Panasonic G9, a camera that I've been eyeing lately, has a 3.68 MP panel.The best Panasonic u43 camera and Olympus u43 camera offer 2.36"MDots", about 768x1024-
That's an improvement- "about 1000x1200" resolution. It's what the Leica Q offered in 2016.Panasonic G9, a camera that I've been eyeing lately, has a 3.68 MP panel.
the u43 format is limited to 20mpixels- beyond that you are just resolving more blur from the lens.
I think Brian is referring to the pixel size, and the diffraction limitations....surely this depends on the lens in question? The m43 system has plenty of lenses where every reviewer raves about the sharpness, and none of them have been put in front of a sensor of more than 20mp. So it seems to me you really can't know whether this is the case?
I should've phrased that better, as in 'bigger number (in this case higher megapixel count, in other cases zoom range, frames per seond or what have you) is always better'. The people that buy into the marketing claims that higher numbers are automatically better, I would say, are fairly uneducated.Use a wide-angle lens on your camera and the high frequency content of the image will most likely increase, of course it is scene dependent- leave a lens cap on the camera, change in focal length will not affect frequency content. Most lenses are out-resolved using a Nikon D850. Down-sampling means losing resolution, take a 33MPixel sensor and turn it into an 8mpixel sensor. I would prefer having larger pixels with more material in them to collect the photons, does that make me "uneducated"?
That would be an interesting camera if it ever arrives in m4/3 format, but I'm not going to count on it. I think a lot of people lament that Olympus never released any compact, lightweight, weather sealed primes to go along with the E-M5 models. At least, that is a comment I've seen frequently through the years.As for my hopes for the m43 system: image stabilisation, smallish lenses, largeish sensor but not so large that cooling becomes difficult, reputation for weather sealing... I am waiting for the full control, high quality waterproof / action camera that is the obvious point of differentiation to the competition, either as a system a la Nikon AW1 or as a fixed lens, jacket pocketable compact.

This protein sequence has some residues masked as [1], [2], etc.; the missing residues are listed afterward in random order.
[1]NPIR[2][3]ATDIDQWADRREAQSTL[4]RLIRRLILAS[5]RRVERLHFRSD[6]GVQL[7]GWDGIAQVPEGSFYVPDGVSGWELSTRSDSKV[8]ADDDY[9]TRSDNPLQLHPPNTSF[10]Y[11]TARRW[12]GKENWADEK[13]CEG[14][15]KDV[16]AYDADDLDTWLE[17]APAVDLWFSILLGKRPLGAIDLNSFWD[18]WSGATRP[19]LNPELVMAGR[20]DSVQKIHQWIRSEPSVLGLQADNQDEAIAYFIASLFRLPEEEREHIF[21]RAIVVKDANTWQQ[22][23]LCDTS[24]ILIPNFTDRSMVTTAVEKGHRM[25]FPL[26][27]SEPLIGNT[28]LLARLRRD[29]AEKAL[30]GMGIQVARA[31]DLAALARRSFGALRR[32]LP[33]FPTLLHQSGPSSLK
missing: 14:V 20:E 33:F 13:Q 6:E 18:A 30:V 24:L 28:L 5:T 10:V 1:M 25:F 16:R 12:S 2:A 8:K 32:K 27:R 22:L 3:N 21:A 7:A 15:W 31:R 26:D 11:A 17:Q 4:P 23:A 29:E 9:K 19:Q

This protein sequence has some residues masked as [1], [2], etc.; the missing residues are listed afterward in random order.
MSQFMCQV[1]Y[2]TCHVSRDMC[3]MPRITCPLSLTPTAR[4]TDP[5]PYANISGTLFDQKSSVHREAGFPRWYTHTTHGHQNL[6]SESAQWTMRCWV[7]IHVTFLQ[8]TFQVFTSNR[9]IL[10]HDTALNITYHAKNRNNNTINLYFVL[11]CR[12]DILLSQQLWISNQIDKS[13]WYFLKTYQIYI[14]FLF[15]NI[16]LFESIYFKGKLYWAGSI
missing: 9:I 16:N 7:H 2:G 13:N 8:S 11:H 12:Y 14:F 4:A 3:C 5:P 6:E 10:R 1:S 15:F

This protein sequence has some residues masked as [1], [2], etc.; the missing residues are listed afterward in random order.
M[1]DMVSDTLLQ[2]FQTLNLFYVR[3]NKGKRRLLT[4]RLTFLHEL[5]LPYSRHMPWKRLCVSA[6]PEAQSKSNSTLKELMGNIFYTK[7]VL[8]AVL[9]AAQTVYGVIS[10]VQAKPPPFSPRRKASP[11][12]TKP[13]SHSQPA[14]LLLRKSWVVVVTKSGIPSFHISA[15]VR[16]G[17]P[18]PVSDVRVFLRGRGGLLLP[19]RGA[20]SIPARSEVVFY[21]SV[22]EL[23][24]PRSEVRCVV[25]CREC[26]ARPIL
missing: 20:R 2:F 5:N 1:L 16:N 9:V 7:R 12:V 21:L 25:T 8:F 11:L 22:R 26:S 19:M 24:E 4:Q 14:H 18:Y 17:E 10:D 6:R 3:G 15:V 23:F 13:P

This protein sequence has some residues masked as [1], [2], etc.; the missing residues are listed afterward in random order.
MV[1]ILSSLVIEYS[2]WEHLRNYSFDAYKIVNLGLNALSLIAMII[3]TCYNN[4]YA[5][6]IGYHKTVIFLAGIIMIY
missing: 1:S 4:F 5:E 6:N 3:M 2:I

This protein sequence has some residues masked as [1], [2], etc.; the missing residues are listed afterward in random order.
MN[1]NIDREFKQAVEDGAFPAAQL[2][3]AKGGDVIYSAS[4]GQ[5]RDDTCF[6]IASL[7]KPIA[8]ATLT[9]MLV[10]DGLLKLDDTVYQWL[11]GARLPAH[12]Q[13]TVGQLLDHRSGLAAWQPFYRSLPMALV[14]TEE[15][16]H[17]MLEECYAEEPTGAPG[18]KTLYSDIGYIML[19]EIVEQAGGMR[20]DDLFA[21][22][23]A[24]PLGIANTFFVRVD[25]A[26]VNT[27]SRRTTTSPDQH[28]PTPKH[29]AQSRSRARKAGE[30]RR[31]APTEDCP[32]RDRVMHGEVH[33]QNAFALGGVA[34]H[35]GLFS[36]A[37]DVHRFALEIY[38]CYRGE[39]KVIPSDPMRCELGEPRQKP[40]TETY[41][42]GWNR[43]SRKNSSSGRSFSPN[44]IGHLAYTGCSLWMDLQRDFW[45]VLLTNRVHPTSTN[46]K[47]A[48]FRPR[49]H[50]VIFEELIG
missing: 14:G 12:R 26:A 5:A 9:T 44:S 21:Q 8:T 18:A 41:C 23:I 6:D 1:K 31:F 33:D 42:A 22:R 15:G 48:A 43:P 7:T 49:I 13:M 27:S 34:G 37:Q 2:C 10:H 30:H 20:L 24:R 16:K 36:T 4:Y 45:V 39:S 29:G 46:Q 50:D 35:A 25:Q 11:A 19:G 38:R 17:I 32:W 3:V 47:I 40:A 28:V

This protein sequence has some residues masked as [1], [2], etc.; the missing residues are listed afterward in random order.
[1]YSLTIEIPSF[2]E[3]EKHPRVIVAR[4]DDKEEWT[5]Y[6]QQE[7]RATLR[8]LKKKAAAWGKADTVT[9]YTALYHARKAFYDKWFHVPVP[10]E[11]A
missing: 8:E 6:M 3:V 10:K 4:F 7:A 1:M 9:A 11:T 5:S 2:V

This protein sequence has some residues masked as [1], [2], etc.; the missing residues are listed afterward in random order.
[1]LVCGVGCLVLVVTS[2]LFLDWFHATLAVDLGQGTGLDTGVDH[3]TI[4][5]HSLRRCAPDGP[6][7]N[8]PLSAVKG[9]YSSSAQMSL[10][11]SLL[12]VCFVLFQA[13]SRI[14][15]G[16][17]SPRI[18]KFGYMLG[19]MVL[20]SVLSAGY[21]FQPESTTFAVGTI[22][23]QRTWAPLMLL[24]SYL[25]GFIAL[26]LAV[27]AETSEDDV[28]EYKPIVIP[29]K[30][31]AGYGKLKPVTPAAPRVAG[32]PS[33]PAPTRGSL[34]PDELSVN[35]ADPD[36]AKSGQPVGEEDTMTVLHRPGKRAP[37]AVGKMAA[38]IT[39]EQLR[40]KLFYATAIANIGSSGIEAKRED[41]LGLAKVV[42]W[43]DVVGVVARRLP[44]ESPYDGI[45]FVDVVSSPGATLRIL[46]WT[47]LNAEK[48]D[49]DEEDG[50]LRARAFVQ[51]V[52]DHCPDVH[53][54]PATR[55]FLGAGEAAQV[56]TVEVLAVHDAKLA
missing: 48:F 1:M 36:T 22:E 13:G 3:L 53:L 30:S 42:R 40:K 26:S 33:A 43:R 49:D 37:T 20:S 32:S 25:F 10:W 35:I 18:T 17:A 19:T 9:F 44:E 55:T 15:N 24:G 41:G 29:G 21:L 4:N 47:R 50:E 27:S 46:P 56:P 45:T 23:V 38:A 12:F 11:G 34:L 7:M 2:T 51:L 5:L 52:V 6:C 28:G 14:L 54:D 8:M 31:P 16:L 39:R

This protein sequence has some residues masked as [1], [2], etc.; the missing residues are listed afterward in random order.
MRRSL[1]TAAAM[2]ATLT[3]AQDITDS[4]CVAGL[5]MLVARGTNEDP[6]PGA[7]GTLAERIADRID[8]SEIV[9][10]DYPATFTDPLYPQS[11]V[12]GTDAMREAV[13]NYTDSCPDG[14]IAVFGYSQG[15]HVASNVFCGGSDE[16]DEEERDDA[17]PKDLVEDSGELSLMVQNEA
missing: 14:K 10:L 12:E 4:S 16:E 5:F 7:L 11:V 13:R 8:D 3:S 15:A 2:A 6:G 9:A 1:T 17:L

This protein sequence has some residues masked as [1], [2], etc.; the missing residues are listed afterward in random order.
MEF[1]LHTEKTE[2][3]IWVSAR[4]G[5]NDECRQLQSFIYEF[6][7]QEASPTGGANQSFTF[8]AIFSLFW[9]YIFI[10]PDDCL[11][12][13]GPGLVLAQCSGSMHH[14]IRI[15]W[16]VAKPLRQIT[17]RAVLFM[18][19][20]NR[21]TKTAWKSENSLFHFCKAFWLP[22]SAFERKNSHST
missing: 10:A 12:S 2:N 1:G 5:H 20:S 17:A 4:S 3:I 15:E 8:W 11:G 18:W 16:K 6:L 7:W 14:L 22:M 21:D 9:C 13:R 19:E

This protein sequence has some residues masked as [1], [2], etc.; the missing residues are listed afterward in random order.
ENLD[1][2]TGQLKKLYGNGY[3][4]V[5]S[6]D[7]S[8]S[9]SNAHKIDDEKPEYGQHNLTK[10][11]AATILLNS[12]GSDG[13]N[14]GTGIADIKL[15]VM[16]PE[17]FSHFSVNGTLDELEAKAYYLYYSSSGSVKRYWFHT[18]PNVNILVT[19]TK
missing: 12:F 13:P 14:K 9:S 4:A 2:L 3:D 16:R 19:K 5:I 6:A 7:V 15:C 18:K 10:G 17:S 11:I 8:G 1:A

I had to do that for a class I took 8 or 9 years ago. It was a Remote Sensing graduate level class emphasizing image interpretation and enhancement. I'd have a hard time replicating the steps today, but it was fascinating.Not too many people have run 2-D Fourier Transforms on their images.
Hi! Given your last couple of sentences, your conclusion could have been written as, "In short: if you cherish choice and versatility, nothing beats having 2 systems!"I'm glad I kept my system; with the GX9 and the E-M5 III, I now own two cameras that both play to the strengths of the system, and the vast line-up of lenses (among them lots of best-of-breed units) makes the system the most versatile and complete on the market.
To give you one example: Sony and, to a somewhat lesser extend, Fujifilm, have struggled to give us zooms comparable in performance to the 12-40mm f/2.8, and even though both offerings are now out (and at least Sony's lens is a real stunner, whereas Fujifilm's pro zoom is "just" very good), they're both bigger, heavier and more expensive (on all fronts, 20-25% more ...). Add I.B.I.S. in a small body (the E-M5 III is about the same price as the X-T3 and A6400 - both have no I.B.I.S., and the lenses are all unstabilised), and you end up with a more compact, yet more versatile setup that delivers competitive image quality. And guess what? Its humble 12-45mm f/4 stable mate is even better optically, though of course it's only an f/4 zoom - but it's smaller still!
In terms of IQ, there's often surprisingly little between the different systems, at least as far as the 24MP APS-C crowd goes (Fuji's 26MP sensor has particular strengths, Sony's latest sensors have newer, much more efficient technology that brings additional advantages, and Canon outguns everyone else with 32MP resolution). For the record: I cap and APS-C both at ISO 1600, though I go to ISO 3200 with a bit more confidence on APS-C; at base ISO, DR presents - at the most - one stop visible difference; so, nothing judicious pp can't settle (I don't overstretch my files - why should I?). For continued low light shooting, I reach for FF anyway ...
In short: If you cherish choice and versatility, nothing beats !